Musing on identity|
The difference between how you see yourself and how you are seen by others (taken as individuals, not as an entity) is like the difference between the acid and the base in a battery. Bridge it, and you get current. Energy. POWER. This is why personal contact and real communication between individuals is so wonderful.
But to say that "identity" cannot exist without The Other is misleading. Certainly if you're completely alone your self-image will be different than if you have someone to talk to besides rocks and trees, but that's just the difference between the socialized and the unsocialized you.
At your core you have an identity that is yours and no-one else's. Perhaps identity is the wrong word. Or maybe, given that English is hell-bent on redefining and overburdening existing words, we don't have a RIGHT word. Certainly in the context of "online banking" and "going to the DMV" there is a concept of identity that is fairly rigid. If your DMV identity can change depending on who is behind the camera, it's not reciprocal fluxion. It's fraud.
Ultimately I believe what Hogarth told the Iron Giant. "You are who you choose to be. YOU choose."
I think I'm pretty solidly behind your ideas, beyond the first paragraph at the least. I don't see self-identity and imposed identity as necessarily relating. I think, personally speaking, that getting the identity imposed by others close to one's self-identity can be an excellent state of being (if you happen to like yourself, that is), but it is only in specific social circumstances that they interrelate.
A problem with the idea, in my opinion, is reducing the complexity of one's social interaction with the world into one thing - "Other". For I have my mother, who never seems to have a word of praise for me to my face but praises me to others, my potential significant other, who may see me as noble and lionhearted or as cowardly and vicious, my friends, my coworkers, and those people I run into every day who make their own judgments about me.
All of them have different opinions about who I am, and some of them have more impact than others. I would not say that that impact is easily defined as, say, one person believing I am dishonest pushes me further toward self-identifying as dishonest. Depending on the circumstances it may be true or at least compelling, or it may be a repulsive impression... and of course how one communicates their impressions vastly changes the way in which those impressions are interpreted.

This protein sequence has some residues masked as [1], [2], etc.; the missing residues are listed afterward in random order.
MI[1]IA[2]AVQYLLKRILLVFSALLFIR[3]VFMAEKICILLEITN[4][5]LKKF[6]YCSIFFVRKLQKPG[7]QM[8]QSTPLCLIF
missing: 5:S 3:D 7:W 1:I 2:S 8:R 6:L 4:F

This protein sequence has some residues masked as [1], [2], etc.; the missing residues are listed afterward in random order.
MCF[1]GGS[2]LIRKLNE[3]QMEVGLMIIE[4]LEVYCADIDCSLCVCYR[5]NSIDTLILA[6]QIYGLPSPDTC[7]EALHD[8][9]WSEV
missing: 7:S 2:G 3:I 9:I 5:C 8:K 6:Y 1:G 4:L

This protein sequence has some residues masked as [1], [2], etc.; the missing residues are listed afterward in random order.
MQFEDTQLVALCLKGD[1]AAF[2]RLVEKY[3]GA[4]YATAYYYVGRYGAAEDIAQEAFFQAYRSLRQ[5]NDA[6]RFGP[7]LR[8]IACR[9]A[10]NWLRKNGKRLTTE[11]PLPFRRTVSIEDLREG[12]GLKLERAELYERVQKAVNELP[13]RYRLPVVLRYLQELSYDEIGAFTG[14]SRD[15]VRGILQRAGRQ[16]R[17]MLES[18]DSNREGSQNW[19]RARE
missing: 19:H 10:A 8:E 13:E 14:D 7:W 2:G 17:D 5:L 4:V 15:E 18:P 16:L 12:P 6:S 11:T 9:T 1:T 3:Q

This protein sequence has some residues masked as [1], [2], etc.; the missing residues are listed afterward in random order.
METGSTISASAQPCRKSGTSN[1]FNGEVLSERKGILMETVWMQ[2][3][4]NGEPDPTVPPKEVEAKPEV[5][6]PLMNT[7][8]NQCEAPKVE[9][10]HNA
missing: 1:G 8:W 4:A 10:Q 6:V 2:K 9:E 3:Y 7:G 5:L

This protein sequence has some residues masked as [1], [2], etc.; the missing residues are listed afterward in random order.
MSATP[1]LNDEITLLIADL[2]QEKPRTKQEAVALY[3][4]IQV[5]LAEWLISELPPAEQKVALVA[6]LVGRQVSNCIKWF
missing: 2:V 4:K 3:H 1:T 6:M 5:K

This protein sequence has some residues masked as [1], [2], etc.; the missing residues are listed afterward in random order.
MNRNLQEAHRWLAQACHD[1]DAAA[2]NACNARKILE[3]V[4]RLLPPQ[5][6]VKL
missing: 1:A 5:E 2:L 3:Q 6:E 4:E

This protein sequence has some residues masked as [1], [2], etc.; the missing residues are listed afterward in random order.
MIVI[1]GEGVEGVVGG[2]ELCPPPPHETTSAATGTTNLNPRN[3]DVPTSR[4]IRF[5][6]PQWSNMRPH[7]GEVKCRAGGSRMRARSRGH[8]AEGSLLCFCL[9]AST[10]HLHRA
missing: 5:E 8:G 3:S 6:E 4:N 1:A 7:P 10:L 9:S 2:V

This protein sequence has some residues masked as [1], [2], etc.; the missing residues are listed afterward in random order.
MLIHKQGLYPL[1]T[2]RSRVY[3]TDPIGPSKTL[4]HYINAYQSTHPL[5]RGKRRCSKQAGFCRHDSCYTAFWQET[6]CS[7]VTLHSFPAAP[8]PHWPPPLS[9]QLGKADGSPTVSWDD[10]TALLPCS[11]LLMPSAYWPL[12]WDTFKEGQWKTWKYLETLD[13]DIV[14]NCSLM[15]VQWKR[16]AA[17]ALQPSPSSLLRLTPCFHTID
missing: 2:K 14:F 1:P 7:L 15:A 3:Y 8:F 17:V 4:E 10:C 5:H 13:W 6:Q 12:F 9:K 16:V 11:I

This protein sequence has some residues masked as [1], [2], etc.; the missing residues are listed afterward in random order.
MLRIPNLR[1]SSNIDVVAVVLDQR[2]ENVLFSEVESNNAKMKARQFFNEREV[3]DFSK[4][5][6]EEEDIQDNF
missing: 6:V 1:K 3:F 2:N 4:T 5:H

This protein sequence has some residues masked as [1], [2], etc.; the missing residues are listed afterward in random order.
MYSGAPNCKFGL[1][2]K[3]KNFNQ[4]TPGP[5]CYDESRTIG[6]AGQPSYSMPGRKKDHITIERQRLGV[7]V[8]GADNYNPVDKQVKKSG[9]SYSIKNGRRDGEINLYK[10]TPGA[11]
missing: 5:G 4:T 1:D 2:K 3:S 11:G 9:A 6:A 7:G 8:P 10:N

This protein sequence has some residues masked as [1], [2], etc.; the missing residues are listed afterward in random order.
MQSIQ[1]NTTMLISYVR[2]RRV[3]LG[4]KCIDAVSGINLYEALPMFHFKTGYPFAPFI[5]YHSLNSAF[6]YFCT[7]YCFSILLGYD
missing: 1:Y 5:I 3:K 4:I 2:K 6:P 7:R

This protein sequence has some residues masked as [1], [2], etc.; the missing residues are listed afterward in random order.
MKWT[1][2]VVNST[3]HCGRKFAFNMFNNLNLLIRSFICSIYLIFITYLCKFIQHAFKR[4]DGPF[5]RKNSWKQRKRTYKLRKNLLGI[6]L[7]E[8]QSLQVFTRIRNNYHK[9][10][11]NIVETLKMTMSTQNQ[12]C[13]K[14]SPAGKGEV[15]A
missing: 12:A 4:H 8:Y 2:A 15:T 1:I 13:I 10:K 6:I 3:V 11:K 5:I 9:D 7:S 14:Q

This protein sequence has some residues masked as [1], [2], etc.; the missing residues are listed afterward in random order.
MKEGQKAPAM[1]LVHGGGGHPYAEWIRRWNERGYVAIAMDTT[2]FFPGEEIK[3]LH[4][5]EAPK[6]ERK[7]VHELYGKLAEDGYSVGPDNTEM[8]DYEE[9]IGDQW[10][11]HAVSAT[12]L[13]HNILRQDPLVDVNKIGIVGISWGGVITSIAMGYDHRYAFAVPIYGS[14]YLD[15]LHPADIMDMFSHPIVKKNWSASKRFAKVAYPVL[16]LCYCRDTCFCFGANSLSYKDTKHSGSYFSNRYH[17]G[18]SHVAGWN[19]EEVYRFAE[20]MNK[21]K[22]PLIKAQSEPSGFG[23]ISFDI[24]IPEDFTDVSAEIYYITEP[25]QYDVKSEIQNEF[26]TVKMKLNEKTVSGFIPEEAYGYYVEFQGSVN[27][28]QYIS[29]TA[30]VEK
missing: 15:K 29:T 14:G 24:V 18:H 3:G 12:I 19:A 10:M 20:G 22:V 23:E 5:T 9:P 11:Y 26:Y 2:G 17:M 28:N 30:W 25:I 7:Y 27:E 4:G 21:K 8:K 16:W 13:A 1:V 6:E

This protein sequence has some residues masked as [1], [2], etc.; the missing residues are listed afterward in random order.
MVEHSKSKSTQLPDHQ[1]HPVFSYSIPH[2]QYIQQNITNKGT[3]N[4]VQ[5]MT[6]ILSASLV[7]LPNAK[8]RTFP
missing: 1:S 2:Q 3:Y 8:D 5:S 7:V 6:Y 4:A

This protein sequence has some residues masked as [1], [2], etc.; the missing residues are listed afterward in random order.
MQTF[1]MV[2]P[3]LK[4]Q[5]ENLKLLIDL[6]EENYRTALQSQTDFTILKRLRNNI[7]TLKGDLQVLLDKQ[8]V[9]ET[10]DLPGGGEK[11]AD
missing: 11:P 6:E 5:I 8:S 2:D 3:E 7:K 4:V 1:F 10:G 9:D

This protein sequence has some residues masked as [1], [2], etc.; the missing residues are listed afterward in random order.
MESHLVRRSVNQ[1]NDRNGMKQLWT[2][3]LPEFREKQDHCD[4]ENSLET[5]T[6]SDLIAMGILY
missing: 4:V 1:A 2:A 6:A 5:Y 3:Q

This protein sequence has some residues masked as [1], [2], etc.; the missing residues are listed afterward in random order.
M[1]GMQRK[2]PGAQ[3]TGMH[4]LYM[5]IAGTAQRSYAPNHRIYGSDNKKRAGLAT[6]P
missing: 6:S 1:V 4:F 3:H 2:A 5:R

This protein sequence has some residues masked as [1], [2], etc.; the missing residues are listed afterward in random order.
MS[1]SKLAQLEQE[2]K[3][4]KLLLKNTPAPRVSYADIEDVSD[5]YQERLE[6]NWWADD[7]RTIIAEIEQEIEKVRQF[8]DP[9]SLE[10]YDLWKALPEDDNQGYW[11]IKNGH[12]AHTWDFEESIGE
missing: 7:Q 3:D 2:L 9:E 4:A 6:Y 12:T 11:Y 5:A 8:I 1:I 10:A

I think self-identity and imposed identity are too complex, too disordered/random, occasionally to be defined in any simple equation. One simple experience as a child can significantly alter one's self-identity for, perhaps, life, and may not involve any predictable social interaction.
Aside from judgments, we receive from other people their hopes for us, in either subtle or direct ways, and most certainly we choose who to be, but our choices will be very different in the face of people whose expectations we know or imagine and either plan to satisfy or disappoint, depending on how we like them.
Those people cannot claim ownership of your identity, but they influence it by influencing your choices - by being strong forces in the environment through which we navigate, both practically and emotionally (noting that the choices we make are based on our perceptions, which are imperfect, so that a person's influence may often be different, even contrary to what they'd wish, were everything clear and straightforward - yet at the same time the influence of other people can sometimes clarify, and thus avoid our making that sort of mistake. It is all every which way).
Further, everything we choose to do changes who we are, in that it leads to experience, which I think is probably the main shaper of men.